A Cost-Effectiveness Model

The Institute for Economics and Peace (IEP) has built a global model of peacebuilding cost-effectiveness that shows increased funding for peacebuilding would be hugely beneficial, not only to peacebuilding outcomes but in terms of the potential economic returns to the global economy.

Estimating a unit cost of peacebuilding is difficult, as there have been very few examples of successful long-term peacebuilding strategies in the last 25 years. The IEP model uses Rwanda over the period of 1995 to 2015 as an example of “successful” peacebuilding, and thus as the basis for the unit cost of peacebuilding for all countries in the model. In other words, the model assumes that the level of peacebuilding funding per capita required to achieve the peace scenario is the same as for Rwanda over the period 1995-2015. This allows IEP to estimate the current peacebuilding shortfall for each of the 31 conflict-affected countries included in the model.

The cost-effectiveness ratio for each country is the ratio of the required increase in per capita peacebuilding to reach the same level as Rwanda, divided by the estimated peace dividend for that country. For the 31 conflict-affected countries as whole, the average of this ratio is 1:16, meaning that for every additional dollar spent on peacebuilding to reach the same levels of Rwanda, the future cost of conflict would be reduced by $16. Projected forward 10 years from now, this would save $2.94 trillion in direct and indirect losses from conflict.

Achieving this outcome would, however, require an approximate doubling of peacebuilding expenditure in the 31 most fragile and conflict-affected nations of the world. Of course, this does not preclude other important factors for peacebuilding success such as the external influence of other states or the role of political elites, but rather establishes a working framework for resources required for effective peacebuilding activities.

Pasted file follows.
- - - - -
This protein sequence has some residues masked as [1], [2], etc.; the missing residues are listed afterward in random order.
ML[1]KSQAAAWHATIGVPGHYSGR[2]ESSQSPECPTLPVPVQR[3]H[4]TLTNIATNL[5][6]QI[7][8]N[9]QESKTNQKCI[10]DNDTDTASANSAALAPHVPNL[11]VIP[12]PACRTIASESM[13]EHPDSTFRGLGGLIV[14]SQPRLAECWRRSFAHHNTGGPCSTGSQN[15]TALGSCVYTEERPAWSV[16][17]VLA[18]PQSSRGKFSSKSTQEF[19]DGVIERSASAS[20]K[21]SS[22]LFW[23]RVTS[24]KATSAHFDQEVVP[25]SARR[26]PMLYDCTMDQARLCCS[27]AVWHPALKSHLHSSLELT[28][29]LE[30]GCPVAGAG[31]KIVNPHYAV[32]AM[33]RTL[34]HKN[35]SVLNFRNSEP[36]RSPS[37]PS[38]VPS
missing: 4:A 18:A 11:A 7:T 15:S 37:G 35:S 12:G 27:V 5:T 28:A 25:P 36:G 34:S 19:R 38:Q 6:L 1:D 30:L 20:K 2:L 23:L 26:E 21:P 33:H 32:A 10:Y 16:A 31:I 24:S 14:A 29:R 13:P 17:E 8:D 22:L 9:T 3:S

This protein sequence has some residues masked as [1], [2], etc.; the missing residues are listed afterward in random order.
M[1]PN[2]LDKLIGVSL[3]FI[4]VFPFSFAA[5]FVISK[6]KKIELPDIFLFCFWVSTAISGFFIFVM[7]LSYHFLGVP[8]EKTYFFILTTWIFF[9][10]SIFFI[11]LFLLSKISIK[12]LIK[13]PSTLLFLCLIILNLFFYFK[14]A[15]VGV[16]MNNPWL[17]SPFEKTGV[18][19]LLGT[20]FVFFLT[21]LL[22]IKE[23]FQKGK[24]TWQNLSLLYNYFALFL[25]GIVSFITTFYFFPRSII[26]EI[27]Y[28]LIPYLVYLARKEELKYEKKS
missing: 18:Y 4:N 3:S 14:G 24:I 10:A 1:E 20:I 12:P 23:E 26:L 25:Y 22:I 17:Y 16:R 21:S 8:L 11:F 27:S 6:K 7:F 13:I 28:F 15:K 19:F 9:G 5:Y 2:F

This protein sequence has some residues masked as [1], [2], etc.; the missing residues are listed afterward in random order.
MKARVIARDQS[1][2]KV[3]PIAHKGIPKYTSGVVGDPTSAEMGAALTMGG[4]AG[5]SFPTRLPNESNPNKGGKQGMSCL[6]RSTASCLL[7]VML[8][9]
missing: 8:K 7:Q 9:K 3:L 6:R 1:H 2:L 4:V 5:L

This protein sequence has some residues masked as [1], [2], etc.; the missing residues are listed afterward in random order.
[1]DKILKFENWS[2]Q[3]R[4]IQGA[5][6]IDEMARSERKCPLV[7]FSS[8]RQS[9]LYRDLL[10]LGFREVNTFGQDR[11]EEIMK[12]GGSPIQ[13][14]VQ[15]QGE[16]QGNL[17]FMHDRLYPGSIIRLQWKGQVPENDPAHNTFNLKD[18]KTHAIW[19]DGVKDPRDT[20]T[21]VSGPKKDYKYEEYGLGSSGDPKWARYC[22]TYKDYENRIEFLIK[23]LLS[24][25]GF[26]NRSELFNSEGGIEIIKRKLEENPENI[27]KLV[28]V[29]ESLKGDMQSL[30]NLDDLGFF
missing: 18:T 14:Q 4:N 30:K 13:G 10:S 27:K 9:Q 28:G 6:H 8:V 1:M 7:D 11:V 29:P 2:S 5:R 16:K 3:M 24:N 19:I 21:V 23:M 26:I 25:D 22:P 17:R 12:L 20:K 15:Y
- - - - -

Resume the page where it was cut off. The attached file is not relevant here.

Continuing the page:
Building an Evidence Base

At the global level, the IEP model illustrates that peacebuilding can be significantly cost-effective. However, this does not reveal anything about which types of peacebuilding initiatives are the most suited to accomplish the end goal.

The data generated by IEP in its first phase of research provides an extensive set of further options to model the statistical link between peacebuilding and conflict onset, or lack thereof.  Consequently, IEP’s methodology can be used to calculate and estimate the future peacebuilding needs that exist in particular countries.

Seeking cost-effective and impactful peacebuilding strategies is a key element to sustainable progress in post-conflict and conflict-affected societies. Working under the premise that peacebuilding is a necessary global public good, the more nations invest in peacebuilding, the more rewards that will flow.

The increased availability of data on cross-country peacebuilding best practices—as is being sought by IEP—would allow international donors to adjust peacebuilding needs more closely to the levels of damage incurred by conflict and violence more generally.

Following the adoption of “sustaining peace” agenda by UN member states, peacebuilding has been placed firmly on the global agenda. The need to better understand the outcomes and best practice is critical. IEP’s methodology is a first step in this direction.

José Luengo-Cabrera is a Research Fellow at the Institute for Economics and Peace (IEP). Tessa Butler is a Communications and Outreach Specialist at IEP.